The growing HIV/AIDS epidemic in the Dominican Republic is unfolding in the context of entrenched inequality between men and women, and significant levels of high-risk behavior, such as low condom use, multiple sexual partners, and early sexual activity. This situation has put women at increased risk of HIV infection and exacerbated the consequences for women of HIV-related human rights violations in the workplace and when they receive or seek access to health care services. The Dominican Republic’s fifth periodic report to the CEDAW Committee fails to address pertinent concerns related to women living with HIV as they pertain to CEDAW obligations. The Dominican Republic should clarify the following issues during its upcoming presentation to the CEDAW Committee:

1. How does the Dominican Republic government address the manner in which the HIV epidemic affects women differently than men? What efforts are made to educate the public about the inequality between men and women that contributes to putting women at risk of HIV transmission in the Dominican Republic? What efforts are made to encourage condom use within marriages or long-term unions?

2. What steps are being taken to ensure that public and private entities do not conduct involuntary or mandatory HIV testing, in particular as a condition to gain or retain work, or as part of prenatal health care?

3. What steps have been taken to ensure that confidential HIV test results are not revealed, without authorization, to anyone other than the tested individual? What sanctions are available and implemented against health personnel and other who release confidential HIV test results without authorization?

4. What measures will the government take to ensure the full protection of women’s rights to nondiscrimination, bodily autonomy, and equality in the field of health care, in particular for women living with HIV/AIDS? In particular, what steps are taken to ensure that pregnant women receive adequate counseling and give informed consent to HIV testing, and that they understand and are encouraged to engage in available government programs to reduce the risk of parent-to-child HIV transmission?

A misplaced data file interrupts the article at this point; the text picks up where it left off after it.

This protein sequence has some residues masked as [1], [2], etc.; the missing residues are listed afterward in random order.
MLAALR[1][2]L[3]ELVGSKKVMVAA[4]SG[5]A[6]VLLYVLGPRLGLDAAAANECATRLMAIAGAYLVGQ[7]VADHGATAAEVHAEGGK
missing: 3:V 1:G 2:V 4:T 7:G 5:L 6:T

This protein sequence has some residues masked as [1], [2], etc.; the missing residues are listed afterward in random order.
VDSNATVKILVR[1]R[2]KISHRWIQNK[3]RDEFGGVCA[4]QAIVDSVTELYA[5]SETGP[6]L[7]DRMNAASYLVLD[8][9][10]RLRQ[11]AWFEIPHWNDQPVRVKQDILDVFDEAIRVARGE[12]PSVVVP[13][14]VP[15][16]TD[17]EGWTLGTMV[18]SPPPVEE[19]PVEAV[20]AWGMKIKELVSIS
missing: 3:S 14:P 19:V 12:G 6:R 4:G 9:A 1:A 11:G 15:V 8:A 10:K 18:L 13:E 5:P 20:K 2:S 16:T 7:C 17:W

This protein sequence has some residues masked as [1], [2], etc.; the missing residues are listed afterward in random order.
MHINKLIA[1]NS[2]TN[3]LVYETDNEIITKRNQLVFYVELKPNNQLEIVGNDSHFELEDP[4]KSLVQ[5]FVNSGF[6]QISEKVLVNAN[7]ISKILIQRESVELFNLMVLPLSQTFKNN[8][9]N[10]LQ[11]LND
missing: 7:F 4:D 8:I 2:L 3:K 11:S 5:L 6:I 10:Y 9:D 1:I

5. What is the status of training efforts directed at work inspectors, health personnel, judges, magistrates, lawyers, and relevant local and national officials on the laws and regulations that prohibit involuntary testing for HIV?

The Dominican Republic’s fifth periodic report recognizes severe inequality in access to employment in the country, but fails to analyze the status of government efforts to prevent, punish, and redress pregnancy-based sex discrimination in the free trade zones. It also does not analyze the underlying causes of women’s inequality in the workplace. In this connection, the government should clarify to the CEDAW Committee in particular the following questions:

1. What steps are being taken to ensure that state authorities conduct thorough and proactive investigations of alleged workers’ rights violations, especially those involving pregnancy testing in the workplace?

2. What is the status of efforts to establish and impose appropriate penalties, including fines, to punish companies that engage in pregnancy-based discrimination?

3. What steps have been taken to ensure that women workers and job seekers who are discriminated against because of their sex know where and how to file a complaint?

We hope that this information is useful to the CEDAW Committee in its review of the Dominican Republic’s compliance with CEDAW. When our report on involuntary HIV testing of women living with HIV in the Dominican Republic is published, we will forward copies to all CEDAW members. If you have any questions, please do not hesitate to contact me.

Sincerely,

Marianne Møllmann
Americas Researcher
Women’s Rights Division
Human Rights Watch